Misogyny and Interpellation in the Music Industry

November 7, 2018

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By Samantha Nengomasha

Music and Gender

Writing about the misogyny embedded in the music industry appears a lamented oratory given that society’s reaction has evolved from distaste to indifference. Some, many, are still perplexed by the voluptuous and/or light skinned models in music videos, some that have gained social recognition from these features. Whereas the music continues to coin the typical desirable qualities of women, particularly the physical attributes and submission to men, it is still obscure why there is voluntary participation by and praise to these women. Judith Butler’s “Gender Trouble: Feminism and the Subversion of Identity” feminist stance identifies this as an agent of patriarchy, men shaping a popular representation of how women should look and behave. Millennials will argue that it’s cultural homogenisation. As a scholar the first thing that popped up in my mind is ‘Interpellation’. It is this academic theory I would like to apply and relate.

Why interpellation?

The answer is why not? All other theories will tell you how people behave but will not explicitly show why an actor voluntarily acts as an agent to subject oneself. Why interpellation? Simple, interpellation describes the process by which ideology, embodied in major social and political institutions constitutes the very nature of individual subjects’ identities through the process of “hailing” them in social interactions. This definition sounds straightforward, thanks to Wikipedia. In other words, individuals self-construct their identities based on what is socially “saluted”. More elaborate now?

Althusser defines ideology as “…the imaginary relationship of individuals to their real conditions of existence” Key word, imaginary. It is this vacuum of imagination that accommodates hegemony which in return reproduces itself by obscuring traditional forms of repression and incorporating individuals into the power structure. To take for example religion and the female body, women are instructed to conserve their femininity by covering up most parts of their body. This is a traditional form of repression. However now being able to not only uncover these parts; thighs, shoulders, stomachs etc, but to additionally dance suggestively against a man’s crotch a woman feels incorporated into the power structure. The question becomes, “is this real power or artificial imaginary strength?”

Empowerment vs Disempowerment

The process of interpellation consists of a system where individuals recognize themselves as subjects through ideology. This explains how people can be fully aware and complicit in their own domination. Butler gives an example of how women’s behaviour does not give rise to femininity but is rather a product of the ideology. Performing expositions of the softer sex make one subject to the ideology of being female. Wearing make-up, dresses, weaves or stilettos etc does not give you power over gender roles but rather makes you a product of the imaginary gender characteristics.  Likewise dancing facedown legs in the air with your waistline hula hooping half naked is a voluntary disempowerment act mistaken for liberty.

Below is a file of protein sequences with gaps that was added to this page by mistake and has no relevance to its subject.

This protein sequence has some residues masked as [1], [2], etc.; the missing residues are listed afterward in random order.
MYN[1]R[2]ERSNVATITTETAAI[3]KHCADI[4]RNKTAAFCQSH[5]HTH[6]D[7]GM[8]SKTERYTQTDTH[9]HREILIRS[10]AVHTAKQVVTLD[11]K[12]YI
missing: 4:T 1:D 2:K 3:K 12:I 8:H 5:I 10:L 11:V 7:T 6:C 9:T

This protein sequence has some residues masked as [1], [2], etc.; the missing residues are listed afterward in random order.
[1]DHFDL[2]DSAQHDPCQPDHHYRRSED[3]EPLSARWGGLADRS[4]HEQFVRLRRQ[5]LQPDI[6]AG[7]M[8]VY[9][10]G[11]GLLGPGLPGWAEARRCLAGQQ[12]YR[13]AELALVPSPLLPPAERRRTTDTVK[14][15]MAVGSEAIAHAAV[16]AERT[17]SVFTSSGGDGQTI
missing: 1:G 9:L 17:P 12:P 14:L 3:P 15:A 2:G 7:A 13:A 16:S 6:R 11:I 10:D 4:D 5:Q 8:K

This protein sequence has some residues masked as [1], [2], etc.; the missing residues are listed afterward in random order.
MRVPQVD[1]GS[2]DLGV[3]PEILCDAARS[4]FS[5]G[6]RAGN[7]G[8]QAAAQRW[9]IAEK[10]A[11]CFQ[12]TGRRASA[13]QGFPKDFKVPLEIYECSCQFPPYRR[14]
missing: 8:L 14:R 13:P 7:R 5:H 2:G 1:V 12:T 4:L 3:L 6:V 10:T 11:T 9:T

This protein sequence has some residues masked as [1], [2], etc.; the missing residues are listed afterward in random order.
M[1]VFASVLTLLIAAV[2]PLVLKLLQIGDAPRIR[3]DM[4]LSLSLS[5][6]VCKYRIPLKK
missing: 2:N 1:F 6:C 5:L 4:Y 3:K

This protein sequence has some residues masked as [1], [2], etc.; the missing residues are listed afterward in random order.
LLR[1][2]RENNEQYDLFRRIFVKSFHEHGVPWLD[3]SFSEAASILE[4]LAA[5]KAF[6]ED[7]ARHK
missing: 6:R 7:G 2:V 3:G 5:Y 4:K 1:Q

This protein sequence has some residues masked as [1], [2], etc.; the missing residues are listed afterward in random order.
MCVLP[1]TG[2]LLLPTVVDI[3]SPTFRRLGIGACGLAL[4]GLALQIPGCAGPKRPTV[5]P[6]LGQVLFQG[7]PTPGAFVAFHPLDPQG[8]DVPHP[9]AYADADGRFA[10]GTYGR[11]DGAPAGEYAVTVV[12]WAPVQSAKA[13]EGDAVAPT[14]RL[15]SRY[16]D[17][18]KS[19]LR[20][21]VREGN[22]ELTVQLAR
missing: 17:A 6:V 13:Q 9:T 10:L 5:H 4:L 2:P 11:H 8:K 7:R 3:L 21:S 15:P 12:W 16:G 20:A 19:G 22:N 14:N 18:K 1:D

A local foreign based artist, Vimbai Zimuto’s “Hapana Kwaunoyenda” is one precise example of the truth in this theory, and her interview to justify the nudity and sexual connotations hits the bull’s eye. She is not the only one; Kikky Badass, Queen Vee, Lady Bee and Tiara Baluti are younger artists incorporated into the Hip Hop and Dancehall culture through this “self-exploitation”. Ever wonder how Fungisai Zvakavapano went from divine gospel sound to zimdancehall secular music? Ever wondered why Ammara Brown and Nadia Nakai are more popular than Selmor Mutukudzi, Pah Chihera or Tamy Moyo? Not to mention the nameless women on Jah Prayzah, Ex Q or other underground start-up’s latest music videos whose role as models or groupies is unclear? Cultural Interpellation should provide an answer. (Look them all up and support local artists please!)

How is it disempowerment when it is done in independence? Well, independence does not entirely or directly translate to emancipation. It is one attribute to act freely, and another to be set free. Hegel argued to give a phenomenological explanation to the essential realisation of self-consciousness in a thesis he simplified to “common sense”. In this discourse, people are under the impression that they’re “…governed by free will, reason, knowledge, experience and, to a lesser degree, emotion.” This is borne from the “Age of Enlightenment” and its components of reason and rationality; common sense. These ideas are further cemented by ideological repressive apparatus; family, school, church, community, work organisations and media, media becoming the most effective repressor in the music industry.

The Cultural aspect

Cultural theorists have argued that the “homogeneity of mass media interpellate passive subjects who desire reoccurring tropes and predictable story lines which only serve to further stultify them”. (Horkheimer & Adorno 1979) This means that media has made women complicit in their subjectification based on global assumptions and as a result they become implicit to controversial practices such as the increasing objectification of the female body in the music industry.

Something to think about…

Now, regardless of whether it is a growing models’ industry or a play ground for male gaze, the next video set you see featuring skimpy-dressed light-skinned well-proportioned beautiful women whose action you shun or admire, be sure to remember that media is the widest agent of interpellation, and these “free” actors/models are not as unconventional as they feel.